Staff Sgt. Jaime Salaza, narrator of the 20th Field Artillery Regiment’s recent noncommissioned officer induction ceremony at Fort Hood, said a sergeant’s business is to train and lead soldiers, every hour of every day.
Getting soldiers from the regiment’s 2nd “Deep Strike” Battalion, of 41st Fires Brigade, ready for their nonstop job as noncommissioned officers comes down to professional development. That is where Sgt. Maj. Edgar Fuentes steps in.
The battalion’s senior enlisted adviser, Fuentes started a professional development forum to help prepare soldiers to become NCOs.
The first installment of the program, which resembles the NCO professional development program already in place, was held Nov. 1 at Howze Theater.
First on the agenda was a class on the education benefits available to soldiers, NCOs and their family members.
Francis Judkins, a counselor with the Fort Hood education center, said pursuing education can only help the soldiers throughout their careers and in their lives outside the military.
“I know myself, I’m going to get more education and start college courses,” said Sgt. Adam Smigielski, a battalion multiple launch rocket system crew member, after the briefing.
The second class day focused on the Army as a profession, outlining what will be expected of soldiers as they prepare to become NCOs.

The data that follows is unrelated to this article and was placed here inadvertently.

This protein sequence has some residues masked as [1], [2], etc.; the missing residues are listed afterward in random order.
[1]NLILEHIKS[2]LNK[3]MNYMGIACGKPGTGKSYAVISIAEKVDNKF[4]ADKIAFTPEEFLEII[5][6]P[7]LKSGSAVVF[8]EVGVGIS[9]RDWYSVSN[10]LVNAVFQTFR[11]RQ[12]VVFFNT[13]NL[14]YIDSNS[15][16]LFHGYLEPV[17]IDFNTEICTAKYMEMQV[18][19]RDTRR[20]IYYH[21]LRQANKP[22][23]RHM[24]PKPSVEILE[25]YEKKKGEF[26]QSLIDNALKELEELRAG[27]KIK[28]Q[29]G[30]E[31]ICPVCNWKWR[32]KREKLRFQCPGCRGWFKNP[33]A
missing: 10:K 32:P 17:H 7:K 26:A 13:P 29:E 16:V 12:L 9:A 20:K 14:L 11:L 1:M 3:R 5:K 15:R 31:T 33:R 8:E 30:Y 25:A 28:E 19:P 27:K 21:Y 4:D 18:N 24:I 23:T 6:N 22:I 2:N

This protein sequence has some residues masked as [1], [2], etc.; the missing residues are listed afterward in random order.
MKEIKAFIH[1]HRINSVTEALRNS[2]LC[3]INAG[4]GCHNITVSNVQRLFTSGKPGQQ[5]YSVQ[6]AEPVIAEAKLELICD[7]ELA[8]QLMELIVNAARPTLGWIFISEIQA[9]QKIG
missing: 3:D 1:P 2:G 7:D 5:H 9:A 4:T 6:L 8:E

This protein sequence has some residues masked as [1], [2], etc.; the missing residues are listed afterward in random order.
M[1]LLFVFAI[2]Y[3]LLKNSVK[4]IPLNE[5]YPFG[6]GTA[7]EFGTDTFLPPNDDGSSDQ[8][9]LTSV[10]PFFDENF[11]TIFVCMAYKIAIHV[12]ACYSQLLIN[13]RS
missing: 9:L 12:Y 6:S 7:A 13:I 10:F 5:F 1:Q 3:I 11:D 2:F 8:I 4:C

“Because I learned the right way to do things, I can teach my soldiers the right way to do things,” Smigielski said.
The battalion plans to continue the training on a quarterly basis, Fuentes said.
The next lessons are scheduled for January and will feature classes on team building and counseling.
“They (the senior sergeants) are showing that if you want to stay in the Army, they are going to help, so you can further your career,” said Spc. Fredrick Puff, a battalion multiple launch rocket system crew member.
The first time they came out of the training, every soldier was more excited about the Army, said Staff Sgt. Nicolas Weisenberger a battalion multiple launch rocket system crew member and section chief. He also noticed changes within some of the soldiers in the battery.
“When I say, ‘I need this to happen,’ I don’t have to give them (soldiers) the step by step on how to do it,” he said. “They are going out there with the initiative and drive of, ‘If I want to be a leader, I should be able to do this mission on my own.’”